Emmanuel Macron's statements in a message of support for the Algerian president strongly irritated the Algerian opposition  

Strong criticism in Algeria against Emmanuel Macron 

PHOTO/REUTERS - PHOTO/REUTERS -Algerian President Abdelmadjid Tebboune 

The first wave of COVID-19 had put an end to the demonstrations in Algeria; the second wave plunged the Algerian state into lethargy. 28 days after his admission to the military hospital in Aïn Naadja, near Algiers, and his evacuation to Germany on 28 October, President Abdelmadjid Tebboune has yet to reappear in the public sphere. His last public appearance dates back to 15 October; for the time being his health is the biggest state secret.  

In an interview with the magazine Jeune Afrique, published on 20 November, the French president said: "I will do everything in my power to help President Tebboune during this period of transition. He is courageous (...) You do not change a country, institutions and power structures in a few months".  

French President Emmanuel Macron's commitment to "do everything" to help his counterpart Abdelmadjid Tebboune "so that the transition in Algeria is successful" was harshly criticised in the ranks of the opposition, which perceived it as "interference" in the country's affairs.  

Mr Macron believes he is authorised to distribute certificates of legitimacy to the leaders of the indigenous peoples that we are," condemned the Rassemblement pour la culture et la démocratie (RCD), one of the main secular opposition parties.  

PHOTO/AFP -Emmanuel Macron, presidente francés 

"There are also things that are not in our rules that we would like to see changed," said the French head of state, referring to the arrests of Hirak activists and the media situation criticised by Algerian and international NGOs. "I am never in the invective or the position of a speaker. Algeria is a great country. Africa cannot succeed without Algeria," he said.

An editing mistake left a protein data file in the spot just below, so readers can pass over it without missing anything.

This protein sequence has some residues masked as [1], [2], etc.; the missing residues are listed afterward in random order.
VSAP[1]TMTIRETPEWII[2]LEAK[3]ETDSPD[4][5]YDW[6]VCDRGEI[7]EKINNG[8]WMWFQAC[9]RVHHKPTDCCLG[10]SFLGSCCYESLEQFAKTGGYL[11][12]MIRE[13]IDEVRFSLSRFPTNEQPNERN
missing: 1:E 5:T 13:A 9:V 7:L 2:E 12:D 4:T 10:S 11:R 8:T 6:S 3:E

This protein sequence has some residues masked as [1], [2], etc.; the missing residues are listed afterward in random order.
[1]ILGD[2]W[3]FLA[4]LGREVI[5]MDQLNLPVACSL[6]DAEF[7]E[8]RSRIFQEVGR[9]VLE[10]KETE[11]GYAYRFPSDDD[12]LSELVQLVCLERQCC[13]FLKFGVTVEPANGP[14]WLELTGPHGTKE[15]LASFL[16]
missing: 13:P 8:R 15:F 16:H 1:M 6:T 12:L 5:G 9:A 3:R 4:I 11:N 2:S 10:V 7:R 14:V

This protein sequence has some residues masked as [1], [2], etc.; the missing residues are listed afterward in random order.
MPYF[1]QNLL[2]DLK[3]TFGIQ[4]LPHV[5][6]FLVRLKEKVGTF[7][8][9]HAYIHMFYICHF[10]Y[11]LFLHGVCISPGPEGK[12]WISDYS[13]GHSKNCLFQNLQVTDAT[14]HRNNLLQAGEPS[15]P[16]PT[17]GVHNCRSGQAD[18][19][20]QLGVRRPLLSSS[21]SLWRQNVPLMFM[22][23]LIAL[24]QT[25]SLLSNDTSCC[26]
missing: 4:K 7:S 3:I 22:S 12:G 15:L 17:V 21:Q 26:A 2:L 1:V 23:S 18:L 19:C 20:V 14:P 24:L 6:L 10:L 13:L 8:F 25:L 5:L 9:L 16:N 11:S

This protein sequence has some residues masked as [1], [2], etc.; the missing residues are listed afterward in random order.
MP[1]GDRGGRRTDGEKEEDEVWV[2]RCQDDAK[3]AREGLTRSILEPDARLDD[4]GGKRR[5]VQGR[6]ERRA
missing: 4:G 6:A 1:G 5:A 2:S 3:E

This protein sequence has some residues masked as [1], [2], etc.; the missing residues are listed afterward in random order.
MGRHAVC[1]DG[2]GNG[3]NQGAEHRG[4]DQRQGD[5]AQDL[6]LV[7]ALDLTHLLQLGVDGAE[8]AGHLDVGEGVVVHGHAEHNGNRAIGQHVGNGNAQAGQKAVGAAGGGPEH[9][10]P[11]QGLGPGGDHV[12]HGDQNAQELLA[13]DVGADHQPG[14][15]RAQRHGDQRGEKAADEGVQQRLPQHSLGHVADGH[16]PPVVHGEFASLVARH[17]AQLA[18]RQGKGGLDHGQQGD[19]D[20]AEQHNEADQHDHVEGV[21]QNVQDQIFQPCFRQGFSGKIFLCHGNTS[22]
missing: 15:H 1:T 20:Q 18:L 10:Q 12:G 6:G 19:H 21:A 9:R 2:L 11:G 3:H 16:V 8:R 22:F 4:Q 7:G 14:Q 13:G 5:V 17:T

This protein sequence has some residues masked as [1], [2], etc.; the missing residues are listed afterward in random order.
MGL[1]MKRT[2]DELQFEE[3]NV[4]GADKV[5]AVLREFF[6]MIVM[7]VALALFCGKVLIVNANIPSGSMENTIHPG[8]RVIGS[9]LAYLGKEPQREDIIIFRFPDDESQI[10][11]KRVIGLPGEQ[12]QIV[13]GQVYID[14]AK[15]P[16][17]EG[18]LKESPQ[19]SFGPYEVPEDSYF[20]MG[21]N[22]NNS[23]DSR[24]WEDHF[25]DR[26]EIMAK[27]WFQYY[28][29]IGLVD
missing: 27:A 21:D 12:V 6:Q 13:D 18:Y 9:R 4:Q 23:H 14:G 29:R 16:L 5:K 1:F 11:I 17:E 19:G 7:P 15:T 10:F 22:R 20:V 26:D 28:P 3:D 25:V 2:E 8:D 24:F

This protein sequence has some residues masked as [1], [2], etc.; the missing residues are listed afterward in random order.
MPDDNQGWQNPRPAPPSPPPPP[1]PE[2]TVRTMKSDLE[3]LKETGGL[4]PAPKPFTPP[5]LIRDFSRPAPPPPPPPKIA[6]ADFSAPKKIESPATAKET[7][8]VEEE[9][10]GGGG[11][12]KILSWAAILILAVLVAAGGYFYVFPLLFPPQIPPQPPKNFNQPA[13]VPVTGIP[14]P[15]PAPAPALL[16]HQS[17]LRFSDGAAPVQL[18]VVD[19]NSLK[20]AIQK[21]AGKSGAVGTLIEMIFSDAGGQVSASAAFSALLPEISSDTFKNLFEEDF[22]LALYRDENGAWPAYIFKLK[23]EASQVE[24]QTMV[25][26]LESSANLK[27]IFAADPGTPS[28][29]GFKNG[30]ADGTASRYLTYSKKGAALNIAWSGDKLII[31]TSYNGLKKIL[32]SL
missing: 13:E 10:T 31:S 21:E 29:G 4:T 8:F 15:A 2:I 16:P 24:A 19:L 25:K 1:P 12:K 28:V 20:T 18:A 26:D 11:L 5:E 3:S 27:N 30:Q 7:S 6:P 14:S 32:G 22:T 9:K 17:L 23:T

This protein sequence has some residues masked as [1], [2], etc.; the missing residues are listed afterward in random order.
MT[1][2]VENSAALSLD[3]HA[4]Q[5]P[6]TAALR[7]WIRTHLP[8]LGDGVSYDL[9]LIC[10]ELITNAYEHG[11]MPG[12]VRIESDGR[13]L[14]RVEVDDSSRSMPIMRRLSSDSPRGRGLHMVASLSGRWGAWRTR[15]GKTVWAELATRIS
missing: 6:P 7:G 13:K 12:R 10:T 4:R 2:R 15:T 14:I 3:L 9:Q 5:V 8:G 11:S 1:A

"In the case of Algeria, it authorises itself to issue a certificate of confidence to the head of state (...). This is not a simple interference, but the revelation that France is in charge of a roadmap for our country," the RCD party accused in a statement issued in Algiers.  

The political express Karim Tabou, president of the Democratic and Social Union (a non-legalised party) and a figure in the anti-regime protest movement (Hirak), goes further and describes France as "racist": "A France that does not want to accept that democratic forces, an emancipated youth, a youth capable of challenging underdevelopment can emerge in this country," the French-language daily El Watan quotes.  

As the main Islamist party, the Movement of the Society for Peace (MSP), for its part, has punished a France that is "withdrawing" from the international scene, which "is not ashamed to return to its old habits of interfering in the internal affairs of its former colonies".  

The Algerian press, for its part, is very critical of these declarations, which are stirring up old memories of a colonialist past. The Arab daily Echourouk also believes that the French president's remarks have rekindled "the controversy over French interference".   

"Paris weighs heavily on the regional space to which Algeria belongs (...). Sometimes this influence comes to confuse cooperation and interference," writes the French-speaking daily Liberté, which is close to the opposition. "Today, it delivers a pure extract of neo-colonial thought," laments Liberté columnist Mustapha Hammouche.  

By stating that "France has made many gestures" and that the important thing is to "carry out historical work and reconcile memories" instead of "apologising", Mr Macron has "put limits on the current process he has begun with his Algerian counterpart", analyses El Khabar.